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Threat Level Raised to Orange

Aired May 20, 2003 - 19:00   ET


BILL HEMMER, ANCHOR: Let's go back to our terror alert right now and take you across the country right now as we continue to examine the fallout from the announcement earlier today. Live pictures today from San Francisco, Seattle, New York, City and in Chicago.
What does it mean to the White House? Chris Burns right now, who can bring us up-to-date there. Chris, good evening.

UNIDENTIFIED MALE: Hand cue a minute ago.

HEMMER: Chris, if you can hear me, Bill Hemmer. We're on the air. Good evening. What's the White House saying?

CHRIS BURNS, CNN CORRESPONDENT: Bill, this threat level is raised -- is the reason of a number of factors. This level raised as the second highest. It is the orange level, the high level, the second highest, and this is only the fourth time that it has reached that level in the last 14 months of that threat level existence.

Now what is the significance of this? They reached this agreement today in a meeting here at the White House. The Homeland Security Council headed by Tom Ridge. Here is his decision, the one that President Bush signed off on and he reached that because of the elevated chatter among various suspected terrorist groups in Saudi Arabia and elsewhere, pointing to what the officials here say, an elevated amount of activity, in operational activity by al Qaeda.

Also, the attacks happening in Saudi Arabia and in Morocco in recent dates and looking ahead to this next weekend, the Memorial Day weekend in the United States, it will be not only a lot of hard targets, of government targets, but also soft targets, a lot of large gatherings of people, marking Memorial Day. Also a lot of sports events, the NBA playoffs and so forth, and that is what officials are very, very worried about.

Now they say that this chatter does not specifically mention any specific attacks, but they do say to watch out for certain things. And in this threat level announcement they say to watch out for small- arm equipped assault teams. These are attacks that have been done in the past. Large vehicle-borne explosive devices, car bombs, truck bombs and suicide bombers.

These attacks underscore terrorist desires, they say, to attack soft targets, weapons of mass destruction including those containing chemical, biological or radiological agents or materials cannot be discounted. Now we've talked to Ari Fleischer, the White House spokesman, earlier today after the fact that President Bush has said in recent speeches that half of al Qaeda has been wiped out; although the other half remains very active.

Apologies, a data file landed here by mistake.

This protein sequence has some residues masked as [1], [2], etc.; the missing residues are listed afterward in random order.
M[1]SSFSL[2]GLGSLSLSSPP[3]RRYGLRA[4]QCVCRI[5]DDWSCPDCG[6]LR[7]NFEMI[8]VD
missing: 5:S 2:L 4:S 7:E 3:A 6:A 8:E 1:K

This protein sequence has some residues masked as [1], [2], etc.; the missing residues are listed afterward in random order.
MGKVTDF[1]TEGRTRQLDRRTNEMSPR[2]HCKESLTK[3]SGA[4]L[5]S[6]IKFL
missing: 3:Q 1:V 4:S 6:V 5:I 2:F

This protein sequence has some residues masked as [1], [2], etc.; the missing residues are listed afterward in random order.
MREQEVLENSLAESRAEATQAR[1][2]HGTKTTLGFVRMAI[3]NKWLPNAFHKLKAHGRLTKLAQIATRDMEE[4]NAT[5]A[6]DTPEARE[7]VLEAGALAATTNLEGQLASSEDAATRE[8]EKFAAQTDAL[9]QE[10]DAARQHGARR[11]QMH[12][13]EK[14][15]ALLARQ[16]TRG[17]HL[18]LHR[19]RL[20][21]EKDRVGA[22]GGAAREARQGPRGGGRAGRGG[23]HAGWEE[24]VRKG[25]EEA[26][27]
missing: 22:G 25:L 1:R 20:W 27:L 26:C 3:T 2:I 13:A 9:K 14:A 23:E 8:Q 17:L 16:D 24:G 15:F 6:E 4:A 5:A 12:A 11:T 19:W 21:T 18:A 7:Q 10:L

Will he be forced to eat his words that the tide has been turned against al Qaeda? Here's Ari Fleischer.


ARI FLEISCHER, WHITE HOUSE SPOKESMAN: What the president said is the tide has turned you know, tides have a way of coming in and going out. And in the next sentence the president said al Qaeda has been diminished, but not destroyed. And that's what we are seeing. We know that there are terrorist organizations, including al Qaeda, that still desire to hit us.


BURNS: Now there's no indication it goes out to state and local governments, as well as the general population being told to be very vigilant coming up on this weekend -- Bill.

HEMMER: Chris Burns from the front lawn. Chris, thanks for that.

The rash of suicide attacks we've seen overseas in recent days could highlight the word, providing a nasty preview of what terrorists could be planning here in the U.S.

The tactics, intelligence officials now worry, will be to go after so-called soft targets. Tonight, David Ensor explains the definition of soft.


DAVID ENSOR, CNN CORRESPONDENT (voice-over): The decision to go on high alert in the United States is based on, intelligence officials say, suggesting al Qaeda is trying to organize another serious attack or attacks in this country.

ASA HUTCHINSON, HOMELAND SECURITY UNDERSECRETARY: Vigilance in and of itself is a deterrent to terrorist activity. Obviously, we urge the American public if they see anything suspicious, to call their local FBI office.

BRUCE HOFFMAN, RAND TERRORISM ANALYST: This, I think, forces the terrorists, in turn, to realize that the United States has ratcheted up the threat level and is more prepared is, in fact, defending itself better than in the normal course of events.

ENSOR: U.S. officials are concerned al Qaeda or others may try to use the tactics so well known in Israel or in India, Britain or Spain. Attacks on so-called soft targets, using vehicles filled with explosives or suicide bombers. It would be the same tactics arriving on American shores that we've just seen used in Saudi Arabia and in Morocco.

HUTCHINSON: When we see a pattern of activity overseas, directed at the United States targets. We certainly have to be aware that there remains that potential of use of those type of tactics here in the United States.

ENSOR: U.S. defense officials tell CNN's Barbara Starr that some of the intelligence leading to the decision comes from intercepted communications. Since the Riyadh attacks, intelligence officials declined comment on that.

HOFFMAN: We know that terrorists are constantly probing, poking, attempting to identify and then to exploit vulnerabilities. So this really is a call that we have to be eternally vigilant.

ENSOR: The decision is, first and foremost, a signal to state and local law enforcement to increase vigilance against terror and beef up protection of key installations and large gatherings. Especially large gatherings.


ENSOR: One knowledgeable U.S. official said the intelligence concerning threats both to the U.S. and to targets elsewhere is not specific, but it is credible. He also called it, quote, "reasonably spooky stuff."

Back to you.

HEMMER: David Ensor in D.C. Thank you, David.


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